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Treasury Tax Changes – Just Say No!

During his Budget announcement in March, the Chancellor released the Treasury’s plans to allow HMRC to debit cash from taxpayers’ bank accounts in the name of curbing tax avoidance; however what implications do these plans have for contractors?

It has not been all smooth sailing for the Chancellor. The cross-party Treasury Committee expressed “considerable concern” following this years’ budgetary announcement by calling for greater scrutiny of the plans and the potential fraudulent activity which could arise, as well as the re-introduction of the discredited Crown Preference Rule. Yet, as pointed out by the Chancellor in his Budget statement, the rights being given to HMRC are just similar to those already in place across other Western countries, with the idea of bringing in £4bn for the Treasury.

For contractors who are liaising with HMRC on their taxation – whether that’s due to claims of avoidance or amounts paid – this ability to debit funds directly from business bank accounts could jeopardise that business by potentially putting it under undue financial pressure, affecting credit scores and contract work being undertaken.

There are an estimated 65,000 legacy UK tax avoidance cases, with the HMRC winning around 80% of all cases it takes to court, what needs to be considered is how the new powers could mean contractors and businesses are placed at a higher risk when looking to file a dispute. This is despite Mr. Osborne’s assurances that “if people feel they’ve been wronged, they can of course go to court. If they win, they get their money back with interest.”

However, what contractors need to be aware of is that the HMRC will only be able to debit accounts of those who owe over £1,000 of tax and they will be left with a minimum of £5,000 in their account. This move aims to reduce any criticism that HMRC may receive should they bankrupt individuals from the harsher measures.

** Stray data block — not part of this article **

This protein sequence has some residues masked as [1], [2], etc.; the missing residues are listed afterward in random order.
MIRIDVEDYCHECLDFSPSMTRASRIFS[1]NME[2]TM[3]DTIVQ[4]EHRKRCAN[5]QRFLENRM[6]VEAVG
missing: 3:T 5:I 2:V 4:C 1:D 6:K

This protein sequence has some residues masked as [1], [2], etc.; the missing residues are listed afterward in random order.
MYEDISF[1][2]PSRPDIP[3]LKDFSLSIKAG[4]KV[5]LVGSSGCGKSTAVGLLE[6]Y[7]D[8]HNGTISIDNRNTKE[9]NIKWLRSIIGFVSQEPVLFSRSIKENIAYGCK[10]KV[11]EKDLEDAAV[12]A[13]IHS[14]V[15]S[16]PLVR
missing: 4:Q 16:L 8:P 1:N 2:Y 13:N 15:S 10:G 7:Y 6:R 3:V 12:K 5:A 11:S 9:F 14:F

The cross-party Treasury Committee highlighted issues such as:

  • There would be no independent arbiter proposed, instead just “safeguards” for HMRC
  • The risk of unfairness particularly with joint accounts
  • The lack of clarity about previous contact with taxpayers regarding their payments or ongoing case file
  • There are already sufficient powers are in place to ensure tax payments and retrieving funds where appropriate
  • How the possibility of injustice of individuals such as contractors outweighs the alleged benefit of the overall plan

The outlined plans are not the end of the story, as the Treasury and HMRC will look to consult with the cross-party committee, as well as key influencers. This is the opportunity for contractors, high-worth individuals and businesses to liaise with their constituency MP to be able to say no to the plans. They can also look to organisations like One Click Group, who can deal with all PAYE and National Insurance contributions, and ensure it is all IR35 compliant.

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